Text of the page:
This whole mechanism, related to price and market action, is supported by different tokens, such as WAVES and NSBT. Let’s get to know them and understand how USDN works.
After the introductions and explanations given up to this section, we can begin to analyze how USDN works in practice, leaving behind the theoretical or abstract part. Let’s see how USDN is issued, how it sustains its peg and what possibilities it offers us to be holders of this stable currency.
To “mine” or “mint” new USDN units, it is necessary to deliver in exchange the desired amount, in nominal terms, of the WAVES token.. Let us exemplify, with concrete numbers, the process of “mining” USDN, and eliminate the possibility of doubts:
Although this system eliminates any type of limitation linked to the need for over-collateralization, the way it works tells us that if the WAVES price falls below $4.58, our newly issued USDN will be below peg with the dollar.
Algorithmic stable currencies need a large flow of money entering their system on a constant basis to achieve sustainability. When the opposite happens, and users decide to withdraw their capital, in this case by exchanging USDN for WAVES, the effect is usually very difficult to contain and the drops in the peg are vertiginous.
Like UST, in order to achieve massive promotion and adoption of its products, USDN’s communication campaign has focused on the returns obtained by staking USDN. Presenting the opportunity to generate returns of 15% per year, in a currency that should tend to be priced or exchangeable for a dollar, does not find much competition in the market.
In any case, Neutrino highlights the sustainability of the rewards offered as a differentiation from the system created by UST, Terra and Anchor Protocol.
When we deposit our WAVES, to “mine” new USDN units, the smart contract in which we do so is designed to:
It is through this mechanism that Neutrino states that its differences with Terra’s UST are the following:
These returns for depositing our USDN are not the only ones we will be able to generate on this platform. Let’s see what NSBT is all about and what possibilities it offers.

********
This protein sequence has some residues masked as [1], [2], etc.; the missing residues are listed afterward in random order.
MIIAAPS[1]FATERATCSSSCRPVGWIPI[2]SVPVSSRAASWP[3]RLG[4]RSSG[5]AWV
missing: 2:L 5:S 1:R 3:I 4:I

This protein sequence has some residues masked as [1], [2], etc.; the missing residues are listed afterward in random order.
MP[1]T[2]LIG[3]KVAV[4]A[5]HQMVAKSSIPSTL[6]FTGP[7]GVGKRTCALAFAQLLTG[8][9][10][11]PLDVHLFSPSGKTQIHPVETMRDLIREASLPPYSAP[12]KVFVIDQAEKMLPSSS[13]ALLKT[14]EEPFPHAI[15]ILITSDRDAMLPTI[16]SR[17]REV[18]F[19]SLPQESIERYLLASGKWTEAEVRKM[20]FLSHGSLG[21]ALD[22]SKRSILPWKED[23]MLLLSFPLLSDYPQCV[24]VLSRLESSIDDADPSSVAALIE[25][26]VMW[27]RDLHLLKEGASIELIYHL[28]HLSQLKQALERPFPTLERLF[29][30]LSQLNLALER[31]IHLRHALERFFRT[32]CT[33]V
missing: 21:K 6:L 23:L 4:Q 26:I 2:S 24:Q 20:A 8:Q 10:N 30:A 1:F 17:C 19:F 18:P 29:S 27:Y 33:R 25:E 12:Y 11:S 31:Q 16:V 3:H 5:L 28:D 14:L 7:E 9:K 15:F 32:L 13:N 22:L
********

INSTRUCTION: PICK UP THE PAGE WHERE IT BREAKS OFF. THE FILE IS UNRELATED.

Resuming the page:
When depositing our USDN, we will receive in exchange the platform’s governance token, identified with the ticker NSBT.Beyond the attractive return percentage it offers us, of 23% per year, when depositing them we will obtain a new token called gNSBT.
By holding the latter, we will be able to increase the daily USDN limits that we will be able to issue or “burn”. This type of mechanism seeks to:
In addition to the mentioned returns that we can obtain with NSBT, this token also represents access to the governance of the protocol. Its members have the opportunity to get involved in the discussion of proposals and to participate by voting in shaping the future of Neutrino.
Reality tells us that all these elegant and well thought out mechanisms aimed at sustaining USDN peg with the dollar, to date have not acted as the panacea that will finally allow us to find the definitive solution for a stable algorithmic currency to really succeed, in a wide sense of the word.
Looking at the chart representing the price of USDN, the first impression that we can take away with certainty is its lack of stability. Whether due to its own factors, rumors of insolvency, or external factors, the fall of Terra, USDN has struggled throughout its existence to maintain its peg to the dollar.
In short, any stable currency is nothing more than a promise that at any time, we will be able to exchange each of its units for the same amount of another asset, in this case U.S. dollars. As in any promise, beyond the sumptuous mechanisms behind it, confidence in the fulfillment of the promise plays a key role in the sustainability of such schemes. In short, if there is a loss of confidence, probably nothing can contain the fall of USDN.
In favor of the USDN, if we can conclude that despite these mentioned setbacks, the currency has slowly tended to return to a value close to that of the dollar, after having fallen to 0.78 and 0.82. Naturally, the search for a mechanism that will allow us to leave behind collateralized stable currencies and their limitations forever is not yet over.